It's long been clear that the super rich often believe that the law is just a minor annoyance that expensive lawyers can find away around, especially if it involves off-shore tax havens. Now, apparently, some of them are training their sights on legal restrictions that prevent them from cutting down trees to maximize the panoramic views of their country estates or expand their private jet runways.
Over the past few decades, land owners hoping to preserve wilderness areas or green space have created hundreds of conservation easements that they have then donated to land trusts. This is supposed to ensure that any future owners of the property abide by the environmental conservation restrictions. But lately, according to the New York Times, the nation's land trusts are winding up in epic legal battles with property owners who have bought land covered by such easements and proceeded to ignore them.
The Times reports on cases where wealthy property owners had ignored conservation easements to cut down hundreds of trees on wetlands, built a gravel road over a protected trout stream, and installed a manorial lawn and gardens on land required to remain in a natural wilderness state. Such flagrant violations have forced underfunded land trusts to sue the property owners to prevent more violations and to remedy the damage if possible. The Times notes that the legal battles have a common denominator: "the wealth of the property owners challenging restrictions." The legal battles have become so ubiquitious that the land trusts have been forced to set up an insurance company to help them pay the bills. The trusts typically win the cases, but which can take a decade or more to resolve, as the Times reports:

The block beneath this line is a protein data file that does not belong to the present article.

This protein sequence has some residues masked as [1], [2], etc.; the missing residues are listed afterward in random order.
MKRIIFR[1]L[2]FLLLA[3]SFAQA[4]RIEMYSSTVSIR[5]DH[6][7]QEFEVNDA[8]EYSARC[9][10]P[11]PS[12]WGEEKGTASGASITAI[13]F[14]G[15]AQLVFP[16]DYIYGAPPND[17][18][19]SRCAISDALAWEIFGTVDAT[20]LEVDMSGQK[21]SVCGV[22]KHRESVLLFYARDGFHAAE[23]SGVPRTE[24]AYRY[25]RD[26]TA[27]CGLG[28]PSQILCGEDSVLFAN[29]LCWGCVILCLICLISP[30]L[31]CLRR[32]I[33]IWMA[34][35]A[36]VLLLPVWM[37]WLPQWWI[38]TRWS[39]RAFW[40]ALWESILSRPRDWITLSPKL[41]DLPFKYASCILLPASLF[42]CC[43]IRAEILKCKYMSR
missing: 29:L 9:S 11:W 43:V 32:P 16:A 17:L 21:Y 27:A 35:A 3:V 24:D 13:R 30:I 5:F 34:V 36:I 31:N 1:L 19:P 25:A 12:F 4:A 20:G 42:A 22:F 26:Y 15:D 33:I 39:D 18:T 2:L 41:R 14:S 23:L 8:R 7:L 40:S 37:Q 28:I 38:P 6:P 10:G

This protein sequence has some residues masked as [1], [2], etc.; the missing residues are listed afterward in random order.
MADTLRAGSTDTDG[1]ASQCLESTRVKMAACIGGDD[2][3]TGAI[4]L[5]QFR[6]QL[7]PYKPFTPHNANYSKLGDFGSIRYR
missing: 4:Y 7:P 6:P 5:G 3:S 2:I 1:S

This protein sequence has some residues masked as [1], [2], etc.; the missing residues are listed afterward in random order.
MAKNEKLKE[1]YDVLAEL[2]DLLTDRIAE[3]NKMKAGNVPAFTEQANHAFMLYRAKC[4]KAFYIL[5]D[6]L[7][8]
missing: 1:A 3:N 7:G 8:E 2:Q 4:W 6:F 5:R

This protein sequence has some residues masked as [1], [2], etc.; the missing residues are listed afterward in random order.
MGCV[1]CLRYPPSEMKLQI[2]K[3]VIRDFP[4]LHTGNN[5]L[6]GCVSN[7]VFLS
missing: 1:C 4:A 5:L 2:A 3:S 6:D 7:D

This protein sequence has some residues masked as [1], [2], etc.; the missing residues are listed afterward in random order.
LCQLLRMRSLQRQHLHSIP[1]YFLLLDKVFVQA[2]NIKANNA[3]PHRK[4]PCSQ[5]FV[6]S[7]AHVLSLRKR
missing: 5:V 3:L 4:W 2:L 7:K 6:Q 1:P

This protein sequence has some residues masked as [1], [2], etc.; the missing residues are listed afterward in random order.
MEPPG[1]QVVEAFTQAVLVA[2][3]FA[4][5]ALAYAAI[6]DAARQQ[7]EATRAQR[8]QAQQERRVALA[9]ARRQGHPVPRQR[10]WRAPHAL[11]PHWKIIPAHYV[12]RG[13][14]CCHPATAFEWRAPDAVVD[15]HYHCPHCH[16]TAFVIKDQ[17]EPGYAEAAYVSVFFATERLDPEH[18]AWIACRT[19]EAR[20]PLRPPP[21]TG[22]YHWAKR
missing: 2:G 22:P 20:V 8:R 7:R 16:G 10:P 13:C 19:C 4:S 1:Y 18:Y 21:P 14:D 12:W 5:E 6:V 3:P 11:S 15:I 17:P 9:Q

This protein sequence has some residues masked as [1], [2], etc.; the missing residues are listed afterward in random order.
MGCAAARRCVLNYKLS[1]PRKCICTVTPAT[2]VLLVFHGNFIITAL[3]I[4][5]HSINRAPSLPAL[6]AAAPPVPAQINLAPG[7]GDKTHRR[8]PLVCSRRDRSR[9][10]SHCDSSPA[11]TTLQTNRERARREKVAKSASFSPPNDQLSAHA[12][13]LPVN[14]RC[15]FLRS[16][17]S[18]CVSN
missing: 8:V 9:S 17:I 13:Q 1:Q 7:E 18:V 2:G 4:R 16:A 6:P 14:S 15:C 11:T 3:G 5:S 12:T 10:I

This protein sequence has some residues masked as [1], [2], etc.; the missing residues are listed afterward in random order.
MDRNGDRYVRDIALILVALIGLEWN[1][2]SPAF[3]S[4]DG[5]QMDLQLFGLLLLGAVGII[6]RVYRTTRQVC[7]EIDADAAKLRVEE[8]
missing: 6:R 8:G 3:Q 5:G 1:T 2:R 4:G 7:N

In East Haddam, Conn., defending one case against a landowner took almost a decade and cost the local trust $415,000, about half of which was covered by insurance. "It nearly brought us to our knees," said Anita Ballek, a co-founder of the East Haddam Land Trust.
The story was buried in the Sunday Times, but was a depressing piece of news, especially for people who had set up the easements in the first place to preserve their little corner of nature. The penalty for cutting down hundreds of protected trees could be a decade of expensive litigation, but the rich offenders will continue to enjoy the unobstructed views from their verandas in the meantime. And of course, once old tress are cut down, it will be decades before they return to their original state, if ever.